The history of Pilot Knob is inextricably linked with its sister communities, Ironton and Arcadia. A traveler will barely perceive the difference from one community to the next, along the three mile stretch which is seemingly continuous. History, however, sets each apart as important events occurred and historical landmarks appear, in all three.
As previously outlined in the history of Ironton and Arcadia, Ephraim Stout built a log house in what is now known as the Arcadia Valley (as early as 1805-1807). There were few settlers over the next three decades, and those that did come were drawn primarily by the abundant buffalo and deer population. In 1836 things changed. The vast iron ore resources of Iron County were discovered and brought increased numbers of settlers as the industry boomed. Ultimately, in 1857 the Iron Mountain Railroad was completed all the way to Pilot Knob providing the means to transport this important commodity directly to St. Louis.
The mine at Pilot Knob was of vital importance to St. Louis industry. The railroad served the southeast Missouri iron mining district, running from Irondale through Iron Mountain. When the Civil War began to encroach upon Missouri soil, the Union established a post at Pilot Knob . . . not only to protect the mines, but to also insure Union supplies could reach their outposts at Farmington, Fredericktown, Centerville, Barnesville and Patterson.
Fort Davidson (at the base of the lookout, Pilot Knob Mountain) was a strong defensive position: hexagonal walls nine feet high and ten feet thick, surrounded by a dry moat nine feet deep. Two long rifle pits ran out from the walls and a reinforced board fence topped the earthworks. Access to the fort was through a drawbridge on the southeastern corner of the structure. In September of 1864, Fort Davidson became the scene of one of the bloodiest and most important battles of the Civil War in Missouri . . . the Battle of Pilot Knob, where 1200 Confederate soldiers were killed or wounded and less than 100 defending Union soldiers were killed, wounded or missing.. Learn details about Fort Davidson and the Battle of Pilot Knob here. Today, Fort Davidson State Historic Site at Pilot Knob honors those who gave their lives in this important battle. Every third year, thousands of people gather here to observe the reenactment of this important event. In 2007, 30,000 visitors attended. The next scheduled reenactment of the Battle of Pilot Knob will be in 2010. Until then, tour Fort Davidson and the museum honoring these brave soldiers.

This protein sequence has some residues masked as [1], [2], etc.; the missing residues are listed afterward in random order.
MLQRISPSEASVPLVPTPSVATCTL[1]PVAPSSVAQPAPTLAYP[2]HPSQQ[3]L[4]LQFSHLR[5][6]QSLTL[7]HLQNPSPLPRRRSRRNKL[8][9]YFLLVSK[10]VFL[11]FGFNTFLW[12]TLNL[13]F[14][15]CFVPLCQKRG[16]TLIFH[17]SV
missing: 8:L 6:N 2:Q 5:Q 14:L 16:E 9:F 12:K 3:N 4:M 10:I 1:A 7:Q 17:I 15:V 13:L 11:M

Also, when in Pilot Knob, be certain to see one of the oldest surviving churches in the Arcadia Valley, historic Immanuel Lutheran Church located at East Pine and North Ziegler. Founded by German immigrant August Gockel in 1861, the church was occupied and used as a hospital during the Battle of Pilot Knob. After the war, a second story was finished in the back of the church and used as a one room school house until 1936. Sometimes a pastor would live in the back room of the church temporarily and one lived in the small room with seven children and his wife! As years went by the congregation helped found churches in Iron Mountain (now Bismarck), Farmington, and Ironton. Tours of this church, which is on the National Register of Historic Places and still contains much of its original furnishings, can be arranged.